Brooklyn-based industrial designer Scott Henderson has been tapped as the Partner-Country designer for Messe Frankfurt’s Ambiente show, which will take place in Frankfurt, Germany, from February 13th through 17th next year. The USA was chosen for 2015, the international consumer trade fair’s fourth year of partnering. We follow on the heels of Denmark, France and Japan in their successful collaborations in taking products and designers to the avant-garde venue. During the brunch to introduce Henderson, I became so fascinated with the breadth of his portfolio, I decided to visit his studio in Dumbo to find out more about him and his product designs. I wasn’t disappointed.
Henderson co-founded MINT, a design collective through which he designs, manufactures and distributes home accessories and objects to more than 350 retailers and museums throughout the world, among them The Museum of Modern Art, The San Francisco Museum of Modern Art, and the London Design Museum. His designs have been exhibited a number of times in the Smithsonian Institution’s Cooper Hewitt National Design Museum, six of them included in the museum’s National Design Triennial “Inside Design Now.” MoMA is one of his biggest clients, snapping up products like MINT’s Hug salt and pepper set, which he calls one of the most knocked-off products in design history. I can see why given the intelligence of the design. Sadly, this is an occurrence for many talented designers, though difficult to stop in the global openness we find ourselves facing in the design world.
One of the threads that connected most of his designs was an ability to think intimately about how to improve products many of us use around the house day-in and day-out. No surprise, I suppose, given he’s a father of two young children, but the depth of attention he put into his decisions as to materials and features was impressive. His Moby bath waterspout cover for Skip Hop, which slips over a bathtub waterspout to protect a baby’s head when being bathed, has garnered him a tremendous amount of attention.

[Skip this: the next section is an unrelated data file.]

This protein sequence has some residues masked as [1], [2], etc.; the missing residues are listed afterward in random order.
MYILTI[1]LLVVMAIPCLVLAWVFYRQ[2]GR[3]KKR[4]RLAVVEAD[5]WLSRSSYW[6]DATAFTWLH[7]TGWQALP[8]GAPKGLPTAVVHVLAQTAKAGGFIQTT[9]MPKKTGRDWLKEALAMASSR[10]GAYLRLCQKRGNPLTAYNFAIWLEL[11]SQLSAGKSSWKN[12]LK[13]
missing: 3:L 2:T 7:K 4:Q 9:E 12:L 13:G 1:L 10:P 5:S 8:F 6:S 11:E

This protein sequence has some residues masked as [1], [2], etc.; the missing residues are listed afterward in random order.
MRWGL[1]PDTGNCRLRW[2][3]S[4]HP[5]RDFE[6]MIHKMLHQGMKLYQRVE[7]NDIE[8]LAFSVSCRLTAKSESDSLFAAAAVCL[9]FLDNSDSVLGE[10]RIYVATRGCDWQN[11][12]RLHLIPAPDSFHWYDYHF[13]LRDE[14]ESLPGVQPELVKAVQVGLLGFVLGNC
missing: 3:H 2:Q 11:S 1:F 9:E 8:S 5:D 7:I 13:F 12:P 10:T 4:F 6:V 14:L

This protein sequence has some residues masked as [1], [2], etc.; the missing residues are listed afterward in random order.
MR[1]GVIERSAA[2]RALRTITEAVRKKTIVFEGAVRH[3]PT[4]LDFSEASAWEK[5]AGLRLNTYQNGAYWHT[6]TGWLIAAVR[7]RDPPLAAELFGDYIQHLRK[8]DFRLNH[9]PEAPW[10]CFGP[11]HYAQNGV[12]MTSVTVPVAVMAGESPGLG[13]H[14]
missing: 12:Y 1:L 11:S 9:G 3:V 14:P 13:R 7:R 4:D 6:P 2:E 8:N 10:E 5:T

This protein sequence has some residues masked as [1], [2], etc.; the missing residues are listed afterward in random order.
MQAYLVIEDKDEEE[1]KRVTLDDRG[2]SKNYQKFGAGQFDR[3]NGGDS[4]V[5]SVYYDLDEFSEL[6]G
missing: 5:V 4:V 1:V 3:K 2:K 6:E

A Crockpot he designed has an auto-stirring mechanism so the dish being made is truly as hands-free as the manufacturer claims. “Not having to lift the lid to stir the food not only means the cook can completely forget about the dish until it’s done, flavorful steam isn’t allowed to escape if the lid stays on the entire length of the cooking time,” he explained. Henderson has designed toasters, an ice-cream maker, a refreshed version of the Mixmaster, air purifiers, and tower fans for companies like Oster, Sunbeam and Bonaire, which you may have seen in Target and Walmart, whether you recognize them as his or not. “I’ve been called the King of Housewares,” he joked as he sifted through his studio shelves to show me an impressive array of products.
He has won prestigious awards, is a widely published author of articles surveying the importance of design, and he has served as the chairman of the Industrial Designers Society of America National Conference. He happens to be a favorite of Core77, which I follow closely for the innovative attitude the portal espouses regarding design. Take a look at Henderson’s press page and you’ll see he’s been featured by some of the finest publications covering design today. If that doesn’t bowl you over enough, the trendsetter has designed a watercraft dubbed the Peconic 43 for master yacht builders CH Marine in Shelter Island, New York.
What will he come up with next? It’s anyone’s guess, though I know he will be working away on the installation he will design for the Ambiente show during the next several months. It will be interesting to see how he envisions a space that will be of global significance, and I want to be one of the first to wish him an inspired collaboration with the forward-thinking organizers of the show.
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